The Abe Government, Freedom of Speech and the Issue of War Apology with Professor Arthur Stockwin
21 November 2016, London
The central argument of this presentation is that with the election of the government headed by Mr Abe Shinzo in December 2012, the character of Japanese politics has changed in ways that may be considered fundamental.
The Abe administration ended a little over three years of government led by the Democratic Party of Japan (DPJ), which after early promise had collapsed in disarray. The DPJ government, however, was significant because it had interrupted a previously near total monopoly of power at national level by the Liberal Democratic Party (LDP), whose tenure of office since it was founded in 1955 had been permanent, except for a brief interval in the early 1990s. The return to office of the LDP in 2012 was not a return simply to ‘business as usual’. For reasons that I shall explain, the LDP since the 1990s had become far more united, and the power of an LDP prime minister a good deal more powerful, than used to be the case. Moreover, the party was now united around a leader, and around policies, of the hard right. Much of his popularity has rested on the promise of economic revival, dubbed ‘Abenomics’. The Abe government faces an opposition that is currently weak and divided.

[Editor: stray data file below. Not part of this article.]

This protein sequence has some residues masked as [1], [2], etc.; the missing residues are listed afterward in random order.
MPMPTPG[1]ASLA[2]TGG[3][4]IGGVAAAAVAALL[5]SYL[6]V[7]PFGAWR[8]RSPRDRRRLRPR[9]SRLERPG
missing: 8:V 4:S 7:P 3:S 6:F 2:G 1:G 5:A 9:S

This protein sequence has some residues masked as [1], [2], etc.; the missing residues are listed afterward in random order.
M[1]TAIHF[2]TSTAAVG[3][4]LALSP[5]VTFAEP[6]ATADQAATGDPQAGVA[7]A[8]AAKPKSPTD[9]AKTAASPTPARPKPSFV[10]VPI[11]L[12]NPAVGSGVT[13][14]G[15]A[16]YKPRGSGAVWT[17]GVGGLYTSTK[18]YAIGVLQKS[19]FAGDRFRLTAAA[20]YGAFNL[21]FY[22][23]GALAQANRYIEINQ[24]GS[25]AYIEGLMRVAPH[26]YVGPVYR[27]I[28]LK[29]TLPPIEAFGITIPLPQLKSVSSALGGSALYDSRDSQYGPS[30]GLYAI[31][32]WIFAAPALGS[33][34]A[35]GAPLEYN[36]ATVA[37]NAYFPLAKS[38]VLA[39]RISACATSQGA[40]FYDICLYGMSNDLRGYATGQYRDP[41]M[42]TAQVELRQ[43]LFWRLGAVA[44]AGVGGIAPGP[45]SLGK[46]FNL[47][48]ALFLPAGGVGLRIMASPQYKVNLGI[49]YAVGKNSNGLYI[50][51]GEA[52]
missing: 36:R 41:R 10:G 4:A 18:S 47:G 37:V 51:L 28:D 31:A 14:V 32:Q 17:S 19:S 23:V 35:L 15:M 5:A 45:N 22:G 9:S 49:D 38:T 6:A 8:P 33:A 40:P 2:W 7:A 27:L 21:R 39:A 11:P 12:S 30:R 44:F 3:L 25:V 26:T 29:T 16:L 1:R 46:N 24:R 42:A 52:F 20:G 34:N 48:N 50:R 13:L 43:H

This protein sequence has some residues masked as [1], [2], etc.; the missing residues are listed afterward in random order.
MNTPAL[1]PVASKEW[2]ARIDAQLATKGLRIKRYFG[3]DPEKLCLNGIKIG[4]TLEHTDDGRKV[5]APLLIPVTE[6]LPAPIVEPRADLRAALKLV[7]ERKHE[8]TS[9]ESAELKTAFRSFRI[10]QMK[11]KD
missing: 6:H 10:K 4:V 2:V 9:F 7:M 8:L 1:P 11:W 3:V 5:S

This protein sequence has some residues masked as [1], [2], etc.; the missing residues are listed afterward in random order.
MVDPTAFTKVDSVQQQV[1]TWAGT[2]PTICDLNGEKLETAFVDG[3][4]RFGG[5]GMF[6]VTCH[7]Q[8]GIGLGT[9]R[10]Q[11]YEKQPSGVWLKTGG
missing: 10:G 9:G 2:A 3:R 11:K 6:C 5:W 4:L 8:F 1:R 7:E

Mr Abe is an able political leader, who has learned much about the nature of political control in the course of his career. He is also what I shall call a ‘nostalgic nationalist’, determined to rewrite history in favour of a positive version of Japanese modern history, including the period of the Asia-Pacific War that ended in 1945. His instincts veer towards the authoritarian, especially in relation to media freedoms.
In the course of this lecture, I shall examine two contentious issues that have marked his period in office: the Designated Secrets Law of 2013 and the issue of war apology. I shall touch on other issues more briefly, and offer a view on how far we should regard the shift to the right in Japan as causally similar to rightward trends in other comparable countries.
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